This is the main question driving our research. A genome contains the complete set of instructions to build, run and maintain an organism. However, genome organization in Eukaryotes is neither straightforward, streamlined, nor efficient. Surprisingly, most eukaryotic genomes contain lots of sequence repetitions and huge amounts of DNA of presumably low or no informational value. Eukaryotic genomes also display an enormous size variation, ranging from 2.3 million base pairs in the microsporidian Encephalitozoon intestinalis (i.e., less than 1/1000th of the human genome) to 152 billion base pairs in the monocot plant Paris japonica (i.e., 50 times the human genome). Genome sequencing projects of the last two decades have established the presence of vast amounts of repetitive DNA in Eukaryotic genomes, for example transposable elements (“jumping genes”), satellite DNA (a form of repeat in which short motives are repeated tandemly thousands of times), or pseudogenes, which are the inactive remainders of formerly duplicated genes. However, despite ever-increasing additions of newly sequenced genomes, it is still unclear how this repetitive proportion of the genome evolves in short and long-term, why it is so large, how it affects other parts of the genome and, ultimately, the phenotype of its carriers. We are fascinated by such questions and study them by focusing on one end of the genome size diversity-spectrum: on genome size variation among members of a population.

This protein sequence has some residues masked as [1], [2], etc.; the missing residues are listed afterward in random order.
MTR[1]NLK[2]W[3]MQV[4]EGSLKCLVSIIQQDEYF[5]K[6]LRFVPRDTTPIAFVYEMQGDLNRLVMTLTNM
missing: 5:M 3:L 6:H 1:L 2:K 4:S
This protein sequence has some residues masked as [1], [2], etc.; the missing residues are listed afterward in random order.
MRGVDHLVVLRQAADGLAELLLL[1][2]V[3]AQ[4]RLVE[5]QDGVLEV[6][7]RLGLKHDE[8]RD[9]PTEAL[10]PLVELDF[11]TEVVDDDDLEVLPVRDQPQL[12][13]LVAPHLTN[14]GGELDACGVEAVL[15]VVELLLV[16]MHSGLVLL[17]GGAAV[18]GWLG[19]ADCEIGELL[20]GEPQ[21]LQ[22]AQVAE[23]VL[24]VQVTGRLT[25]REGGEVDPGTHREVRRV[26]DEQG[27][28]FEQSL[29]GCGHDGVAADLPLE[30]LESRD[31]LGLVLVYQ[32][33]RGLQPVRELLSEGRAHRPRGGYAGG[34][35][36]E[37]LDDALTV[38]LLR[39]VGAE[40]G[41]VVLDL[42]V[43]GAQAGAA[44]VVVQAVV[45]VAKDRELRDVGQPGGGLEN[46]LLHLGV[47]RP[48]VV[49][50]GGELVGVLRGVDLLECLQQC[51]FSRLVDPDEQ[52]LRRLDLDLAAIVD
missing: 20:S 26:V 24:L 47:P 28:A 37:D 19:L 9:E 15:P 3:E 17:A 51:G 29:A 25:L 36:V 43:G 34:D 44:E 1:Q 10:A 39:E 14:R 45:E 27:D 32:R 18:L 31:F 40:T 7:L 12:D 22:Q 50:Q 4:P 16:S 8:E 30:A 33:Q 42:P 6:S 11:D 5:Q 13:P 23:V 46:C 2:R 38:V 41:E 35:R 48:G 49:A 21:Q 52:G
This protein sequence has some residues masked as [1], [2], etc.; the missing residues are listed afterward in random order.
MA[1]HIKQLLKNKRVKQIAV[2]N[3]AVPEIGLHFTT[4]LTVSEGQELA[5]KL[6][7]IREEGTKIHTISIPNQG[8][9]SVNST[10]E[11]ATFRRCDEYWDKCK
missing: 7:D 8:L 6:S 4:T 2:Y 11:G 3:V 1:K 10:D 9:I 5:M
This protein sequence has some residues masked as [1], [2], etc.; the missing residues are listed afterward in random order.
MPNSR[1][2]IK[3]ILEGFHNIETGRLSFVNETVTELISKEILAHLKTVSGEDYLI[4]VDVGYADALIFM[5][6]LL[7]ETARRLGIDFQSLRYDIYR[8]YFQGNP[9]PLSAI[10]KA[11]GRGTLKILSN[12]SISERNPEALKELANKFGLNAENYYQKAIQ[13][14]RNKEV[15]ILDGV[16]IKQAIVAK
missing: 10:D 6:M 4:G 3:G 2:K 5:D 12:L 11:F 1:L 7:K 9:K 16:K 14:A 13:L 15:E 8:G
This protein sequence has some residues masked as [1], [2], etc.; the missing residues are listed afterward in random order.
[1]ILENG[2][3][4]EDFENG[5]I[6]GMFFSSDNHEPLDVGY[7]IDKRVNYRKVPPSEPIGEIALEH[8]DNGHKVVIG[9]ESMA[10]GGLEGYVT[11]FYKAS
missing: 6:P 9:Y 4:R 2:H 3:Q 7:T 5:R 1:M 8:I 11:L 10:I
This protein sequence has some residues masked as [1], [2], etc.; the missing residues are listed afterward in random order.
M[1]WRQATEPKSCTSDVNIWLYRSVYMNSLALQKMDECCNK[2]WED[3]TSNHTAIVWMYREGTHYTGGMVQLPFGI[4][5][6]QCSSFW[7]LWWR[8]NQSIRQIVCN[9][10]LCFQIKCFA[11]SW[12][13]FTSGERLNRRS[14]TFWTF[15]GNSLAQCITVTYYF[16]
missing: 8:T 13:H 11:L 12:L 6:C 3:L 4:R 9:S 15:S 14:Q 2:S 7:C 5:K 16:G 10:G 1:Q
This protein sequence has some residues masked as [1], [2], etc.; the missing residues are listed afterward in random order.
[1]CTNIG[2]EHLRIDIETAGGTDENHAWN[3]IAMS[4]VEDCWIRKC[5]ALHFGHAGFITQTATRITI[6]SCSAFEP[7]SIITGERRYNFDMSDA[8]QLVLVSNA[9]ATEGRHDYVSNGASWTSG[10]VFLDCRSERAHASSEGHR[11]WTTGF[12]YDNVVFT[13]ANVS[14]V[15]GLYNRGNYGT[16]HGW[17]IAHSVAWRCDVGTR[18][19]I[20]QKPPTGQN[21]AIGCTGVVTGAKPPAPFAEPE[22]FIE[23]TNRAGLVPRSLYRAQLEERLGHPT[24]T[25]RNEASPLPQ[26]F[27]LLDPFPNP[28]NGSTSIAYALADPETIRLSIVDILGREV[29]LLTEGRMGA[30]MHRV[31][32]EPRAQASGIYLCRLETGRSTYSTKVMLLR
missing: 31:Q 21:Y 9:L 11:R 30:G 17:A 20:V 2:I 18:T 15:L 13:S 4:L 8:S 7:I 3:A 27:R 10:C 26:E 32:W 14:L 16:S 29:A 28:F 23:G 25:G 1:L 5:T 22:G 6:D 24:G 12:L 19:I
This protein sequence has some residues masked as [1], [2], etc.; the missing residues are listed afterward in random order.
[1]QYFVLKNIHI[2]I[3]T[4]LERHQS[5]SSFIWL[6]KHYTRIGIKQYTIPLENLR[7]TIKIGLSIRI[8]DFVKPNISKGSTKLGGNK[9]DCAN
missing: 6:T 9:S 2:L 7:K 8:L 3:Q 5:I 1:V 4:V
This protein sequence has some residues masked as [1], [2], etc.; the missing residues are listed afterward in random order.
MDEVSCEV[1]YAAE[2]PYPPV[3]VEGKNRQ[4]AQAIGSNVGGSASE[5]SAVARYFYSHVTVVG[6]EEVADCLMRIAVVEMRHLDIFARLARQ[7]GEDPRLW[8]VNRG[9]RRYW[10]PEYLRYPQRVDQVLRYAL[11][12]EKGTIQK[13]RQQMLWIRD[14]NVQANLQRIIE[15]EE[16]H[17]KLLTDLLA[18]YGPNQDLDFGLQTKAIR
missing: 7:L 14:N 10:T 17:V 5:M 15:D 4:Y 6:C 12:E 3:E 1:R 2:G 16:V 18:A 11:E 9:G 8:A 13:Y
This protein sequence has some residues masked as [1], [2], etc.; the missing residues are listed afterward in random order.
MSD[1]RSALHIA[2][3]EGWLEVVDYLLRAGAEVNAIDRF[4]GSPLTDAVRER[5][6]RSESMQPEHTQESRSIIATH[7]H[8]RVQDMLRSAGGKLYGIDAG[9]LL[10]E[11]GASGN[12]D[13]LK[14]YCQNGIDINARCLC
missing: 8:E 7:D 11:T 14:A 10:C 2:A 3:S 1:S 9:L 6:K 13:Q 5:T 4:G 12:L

Our model system